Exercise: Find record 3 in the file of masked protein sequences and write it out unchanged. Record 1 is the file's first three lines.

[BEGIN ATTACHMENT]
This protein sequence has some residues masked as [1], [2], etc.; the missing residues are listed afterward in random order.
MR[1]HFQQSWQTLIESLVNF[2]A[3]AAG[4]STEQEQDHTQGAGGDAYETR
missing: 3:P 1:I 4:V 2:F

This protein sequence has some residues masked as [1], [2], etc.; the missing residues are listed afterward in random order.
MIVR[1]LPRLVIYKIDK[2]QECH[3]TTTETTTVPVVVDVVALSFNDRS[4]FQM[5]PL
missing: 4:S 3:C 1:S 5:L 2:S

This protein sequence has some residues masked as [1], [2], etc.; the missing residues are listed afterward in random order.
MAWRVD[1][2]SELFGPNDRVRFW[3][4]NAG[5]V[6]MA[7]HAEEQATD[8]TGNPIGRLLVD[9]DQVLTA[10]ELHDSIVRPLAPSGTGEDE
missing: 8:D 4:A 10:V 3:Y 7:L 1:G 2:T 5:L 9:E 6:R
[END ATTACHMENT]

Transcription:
This protein sequence has some residues masked as [1], [2], etc.; the missing residues are listed afterward in random order.
MAWRVD[1][2]SELFGPNDRVRFW[3][4]NAG[5]V[6]MA[7]HAEEQATD[8]TGNPIGRLLVD[9]DQVLTA[10]ELHDSIVRPLAPSGTGEDE
missing: 8:D 4:A 10:V 3:Y 7:L 1:G 2:T 5:L 9:E 6:R